I-AT and CPAP-AT were completed in 60 patients without serious complications such as severe desaturation, cardiac arrhythmia, or pneumothorax. Among the 60 patients included in this study, 63.3% were males and the mean age was 52.3 ± 13.26 years. The most common causes of death were cerebrovascular accidents (63%), traumatic brain injuries (25%), anoxic injuries (6%), and others (6%). Cessation of cerebral perfusion based on TCD or aortic arch angiography was confirmed in 38 cases, and electroencephalographic silence was observed in one case. In 21 patients, ancillary brain blood perfusion tests were not performed due to technical or organizational difficulties; however, this did not affect BD declaration.
The time elapsed between the onset of brainstem areflexia and formal declaration of BD was 35.7 ± 18.45 h (range 6–96 h). Ventilator settings prior to I-AT included FiO2 of 0.3–1.0 and PEEP of 3–15 cm H2O; in the majority of cases, PEEP was 5 cm H2O.
Hemodynamic parameters during apnea test
Heart rate (beats/min)
Systolic BP (mmHg)
Diastolic BP (mmHg)
98 ± 18
142 ± 25
80 ± 14
100 ± 23
137 ± 19
78 ± 12
99 ± 22
138 ± 26
79 ± 15
107 ± 22
127 ± 17
72 ± 11
PaO2The results of both ATs in the NH subgroup are presented in Fig. 1.In single cases, increasing PaO2 was observed during the AT in both groups. The results of both ATs in the H subgroup are presented in Fig. 2. In the I-AT NH subgroup, a gradual decrease in PaO2/FiO2 was observed throughout AT but not in the CPAP-AT NH subgroup.
pCO2The mean increase in CO2 in the NH subgroup was approximately 5 mmHg/min. The majority of patients in both subgroups after first 5 min of the test met the AT criteria; 50% slower increase in CO2 was observed during the next 5 min of the test. Results from the NH subgroups are presented in Fig. 3.During the first 5 min, the mean increase in pCO2 in the H subgroups (mean increase over 5 mmHg CO2/min) was comparable to values in NH subgroups. Results from the H subgroups are presented in Fig. 4.
In all three cases in which I-AT or CPAP-AT could not be completed due to rapid desaturation, the ATs with H-AT method were successfully performed without complications and BD diagnosis based purely on clinical criteria was possible. Of the 76 patients, 40 became organ donors. In 36 cases, organs were not obtained due to medical contraindications or family refusal.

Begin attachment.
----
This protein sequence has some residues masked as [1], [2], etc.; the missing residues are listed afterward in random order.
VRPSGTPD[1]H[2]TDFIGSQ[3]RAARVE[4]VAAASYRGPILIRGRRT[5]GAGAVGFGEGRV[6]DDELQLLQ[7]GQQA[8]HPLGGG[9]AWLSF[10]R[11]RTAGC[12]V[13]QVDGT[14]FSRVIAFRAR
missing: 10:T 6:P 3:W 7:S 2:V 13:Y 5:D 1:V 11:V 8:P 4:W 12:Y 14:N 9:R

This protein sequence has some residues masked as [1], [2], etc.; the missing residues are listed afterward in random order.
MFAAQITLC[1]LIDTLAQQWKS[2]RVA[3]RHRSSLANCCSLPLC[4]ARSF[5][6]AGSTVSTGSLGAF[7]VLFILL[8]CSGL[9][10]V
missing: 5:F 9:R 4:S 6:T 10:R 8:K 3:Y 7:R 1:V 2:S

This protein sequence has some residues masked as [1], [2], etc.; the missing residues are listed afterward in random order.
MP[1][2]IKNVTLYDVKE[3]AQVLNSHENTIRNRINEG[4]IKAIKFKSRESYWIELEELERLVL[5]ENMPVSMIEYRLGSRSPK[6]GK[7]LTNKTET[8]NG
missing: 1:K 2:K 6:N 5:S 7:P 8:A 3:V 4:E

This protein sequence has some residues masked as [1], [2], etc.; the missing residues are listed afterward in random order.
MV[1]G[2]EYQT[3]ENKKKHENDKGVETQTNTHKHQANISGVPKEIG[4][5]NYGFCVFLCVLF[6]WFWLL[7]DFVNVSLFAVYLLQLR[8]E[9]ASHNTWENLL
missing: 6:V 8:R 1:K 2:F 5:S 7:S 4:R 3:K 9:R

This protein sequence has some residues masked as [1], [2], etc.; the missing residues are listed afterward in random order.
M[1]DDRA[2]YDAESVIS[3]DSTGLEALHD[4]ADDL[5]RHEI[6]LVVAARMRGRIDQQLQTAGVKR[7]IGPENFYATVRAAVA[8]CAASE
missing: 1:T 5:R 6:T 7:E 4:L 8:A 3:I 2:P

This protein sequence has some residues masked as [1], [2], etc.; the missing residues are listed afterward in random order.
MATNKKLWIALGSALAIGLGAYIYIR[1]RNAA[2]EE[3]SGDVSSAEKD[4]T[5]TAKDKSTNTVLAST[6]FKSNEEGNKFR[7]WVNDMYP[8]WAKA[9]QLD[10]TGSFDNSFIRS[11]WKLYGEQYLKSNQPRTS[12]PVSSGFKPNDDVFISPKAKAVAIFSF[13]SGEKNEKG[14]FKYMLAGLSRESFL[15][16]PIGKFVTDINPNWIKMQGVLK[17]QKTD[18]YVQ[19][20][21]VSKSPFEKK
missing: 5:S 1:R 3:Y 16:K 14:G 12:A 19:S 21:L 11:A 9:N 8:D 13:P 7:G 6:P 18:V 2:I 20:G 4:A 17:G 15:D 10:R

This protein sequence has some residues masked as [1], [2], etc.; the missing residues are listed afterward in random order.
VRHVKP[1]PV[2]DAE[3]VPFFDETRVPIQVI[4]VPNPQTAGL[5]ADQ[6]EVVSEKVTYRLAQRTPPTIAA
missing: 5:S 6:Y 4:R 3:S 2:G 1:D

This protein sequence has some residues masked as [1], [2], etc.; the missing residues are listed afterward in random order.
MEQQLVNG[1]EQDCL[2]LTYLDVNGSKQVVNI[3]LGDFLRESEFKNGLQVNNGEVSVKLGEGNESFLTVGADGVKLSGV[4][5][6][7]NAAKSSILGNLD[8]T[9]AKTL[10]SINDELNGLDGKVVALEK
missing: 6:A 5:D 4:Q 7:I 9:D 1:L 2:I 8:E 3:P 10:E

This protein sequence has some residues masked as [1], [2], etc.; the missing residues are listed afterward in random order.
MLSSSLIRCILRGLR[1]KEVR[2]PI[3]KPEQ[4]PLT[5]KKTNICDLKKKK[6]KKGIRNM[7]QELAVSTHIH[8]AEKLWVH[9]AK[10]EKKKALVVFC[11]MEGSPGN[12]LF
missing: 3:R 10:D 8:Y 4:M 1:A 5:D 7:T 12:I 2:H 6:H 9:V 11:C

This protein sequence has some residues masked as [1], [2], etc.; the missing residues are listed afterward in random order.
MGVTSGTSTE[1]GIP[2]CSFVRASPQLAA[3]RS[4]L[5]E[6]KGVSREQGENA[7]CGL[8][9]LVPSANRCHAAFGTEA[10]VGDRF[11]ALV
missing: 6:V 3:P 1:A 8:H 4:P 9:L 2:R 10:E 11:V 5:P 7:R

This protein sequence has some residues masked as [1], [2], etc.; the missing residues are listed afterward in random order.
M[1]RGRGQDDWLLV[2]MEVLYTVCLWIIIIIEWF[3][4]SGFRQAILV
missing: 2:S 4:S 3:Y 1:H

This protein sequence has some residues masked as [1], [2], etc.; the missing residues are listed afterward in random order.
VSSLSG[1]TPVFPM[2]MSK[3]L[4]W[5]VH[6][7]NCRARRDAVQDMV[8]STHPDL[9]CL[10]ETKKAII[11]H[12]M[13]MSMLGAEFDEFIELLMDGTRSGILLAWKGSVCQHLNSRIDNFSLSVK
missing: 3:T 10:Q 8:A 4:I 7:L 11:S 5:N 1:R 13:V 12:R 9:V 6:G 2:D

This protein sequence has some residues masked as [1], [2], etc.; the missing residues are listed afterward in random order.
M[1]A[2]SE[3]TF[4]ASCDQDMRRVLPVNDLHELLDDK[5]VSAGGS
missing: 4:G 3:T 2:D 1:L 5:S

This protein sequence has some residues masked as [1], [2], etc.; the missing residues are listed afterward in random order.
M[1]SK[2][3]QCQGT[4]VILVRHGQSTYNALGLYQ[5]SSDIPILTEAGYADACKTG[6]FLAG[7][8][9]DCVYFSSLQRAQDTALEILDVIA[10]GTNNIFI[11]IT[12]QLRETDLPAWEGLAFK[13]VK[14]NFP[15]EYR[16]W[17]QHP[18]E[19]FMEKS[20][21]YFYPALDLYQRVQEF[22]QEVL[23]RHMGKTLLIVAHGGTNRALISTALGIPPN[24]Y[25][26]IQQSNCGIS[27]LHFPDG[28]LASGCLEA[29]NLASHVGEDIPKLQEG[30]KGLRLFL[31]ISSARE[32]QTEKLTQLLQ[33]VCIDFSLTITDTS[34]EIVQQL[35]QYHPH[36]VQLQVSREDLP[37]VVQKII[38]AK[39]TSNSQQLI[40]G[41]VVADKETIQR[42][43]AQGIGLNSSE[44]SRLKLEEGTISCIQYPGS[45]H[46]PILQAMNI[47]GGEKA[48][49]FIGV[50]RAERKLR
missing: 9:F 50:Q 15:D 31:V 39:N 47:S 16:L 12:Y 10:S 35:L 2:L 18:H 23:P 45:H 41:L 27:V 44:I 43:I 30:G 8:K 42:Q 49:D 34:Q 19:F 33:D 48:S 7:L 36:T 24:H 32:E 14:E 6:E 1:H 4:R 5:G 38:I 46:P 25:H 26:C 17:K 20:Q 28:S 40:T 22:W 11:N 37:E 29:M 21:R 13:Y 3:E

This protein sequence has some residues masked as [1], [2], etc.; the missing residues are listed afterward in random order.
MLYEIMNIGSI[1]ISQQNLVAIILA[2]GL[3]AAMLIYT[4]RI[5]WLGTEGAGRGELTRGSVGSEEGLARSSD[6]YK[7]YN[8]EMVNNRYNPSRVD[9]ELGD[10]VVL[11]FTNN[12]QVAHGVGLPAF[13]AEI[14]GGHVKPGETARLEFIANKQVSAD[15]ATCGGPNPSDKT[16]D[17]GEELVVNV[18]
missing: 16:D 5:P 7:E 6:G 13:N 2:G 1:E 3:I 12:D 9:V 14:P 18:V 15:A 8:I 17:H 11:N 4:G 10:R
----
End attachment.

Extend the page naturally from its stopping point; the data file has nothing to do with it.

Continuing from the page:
The AT is the last clinical examination performed for the determination of death. It may be accompanied by severe desaturation and/or circulatory disturbances and therefore has to be aborted and modified, or in some cases, an additional instrumental confirmatory test has to be performed to complete the BD diagnosis . Such complications were reported in 5% of cases , which is close to the results obtained in the present study, and I-AT had to be stopped in 3 of 76 cases. The rate of aborted ATs could potentially have been reduced if recruitment maneuvers were performed in patients with poor pulmonary function, but these were not included in our protocols, either before or after the AT. When this research was planned, the prevailing opinion based on literature was that greater damages than benefits could result from using recruitment maneuvers in patients with CNS pathology. During the research, our opinion changed and therefore we currently recommend recruitment maneuvers, especially in the I-AT option.
Probable collapse of a part of alveoli during I-AT may become permanent, especially if recruitment maneuvers are not subsequently performed. This may have explained translocation of some patients from the NH to H subgroup. Such phenomenon may not appear after I-AT if some type of ‘intrinsic PEEP’ was generated due to relatively big diameter of insufflation catheter or higher oxygen flow [19, 20].
In the I-AT NH subgroup, a gradual decrease in PaO2/FiO2 was observed throughout AT but not in the CPAP-AT NH subgroup. Similar findings were presented by Levesque et al. and Kramer et al. [21, 22]. Despite the lack of significant differences between PaO2/FiO2 values at the beginning and end of the tests in our study, this phenomenon could be particularly important in clinical terms in hypoxemic patients in whom PaO2/FiO2 is < 200 mmHg before the tests.